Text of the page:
Expert reveals why you should never wash your towels in large batches

12 January 2021, 11:36

Here's how you should be washing your towels
Here's how you should be washing your towels. Picture: Getty Images

It turns out we've all been washing our towels wrong...

If you’re anything like us, you might have noticed that your once-fluffy towels are now a bit hard and scratchy.

Well, now an expert has revealed the reason your towels don’t stay as good as new for very long, might be because you’ve been cleaning them wrong.

Speaking to Tyla, towel designer Lucy Ackroyd, of Christy, said the most common mistake people make is washing a big batch of towels together.

She explained that overloading your machine doesn’t give towels the room to ‘breathe and circulate’.

Towels should be washed in small batches
Towels should be washed in small batches. Picture: Getty Images

"The towels need plenty of room within the drum to breathe and circulate, allowing them to be rinsed and fluffed up properly," she said.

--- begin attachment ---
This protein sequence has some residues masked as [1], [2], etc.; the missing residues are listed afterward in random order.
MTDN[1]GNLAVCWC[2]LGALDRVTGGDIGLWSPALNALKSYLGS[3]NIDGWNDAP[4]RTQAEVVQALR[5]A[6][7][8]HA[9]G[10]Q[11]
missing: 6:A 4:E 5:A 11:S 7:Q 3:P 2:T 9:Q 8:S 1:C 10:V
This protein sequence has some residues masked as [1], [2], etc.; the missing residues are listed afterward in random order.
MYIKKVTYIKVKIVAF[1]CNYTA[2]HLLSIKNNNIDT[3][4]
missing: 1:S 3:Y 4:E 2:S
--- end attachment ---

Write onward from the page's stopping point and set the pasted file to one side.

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"If you try stuff too many in, you'll end up with a clumped together heap, with moisture pockets throughout, leading to scratchy, stiff towels.

"Make sure to wash your towels separately to your other laundry to avoid any colour or fibres transferring onto your beautiful pristine towels."

Lucy also went on to give more tips on how to keep your towels looking fresh.

These include not grouping colours together and putting them on a lower heat wash.

She said: "Generally, wash your towels at 40 degrees as any higher can cause them to wear out too quickly.

"However, to remove oils and bacteria that can build up over time, put them through a 60 degree wash occasionally.

“This routine will allow them to be perfectly hygienic without taking away from their quality and texture."

In another game-changing hack, one mum recently revealed her handy trick to cleaning her oven clean with just four ingredients.

Chantel Mila, who is from Australia, shared a video on TikTok which sees her mixing half a cup of baking soda (bicarbonate of soda), one tablespoon of dish soap and water.

She then applies a thin layer of the paste to her oven and leaves it overnight, before wiping the mixture off.

Chantel finally wipes the oven with white vinegar, to remove any left over residue and grease.

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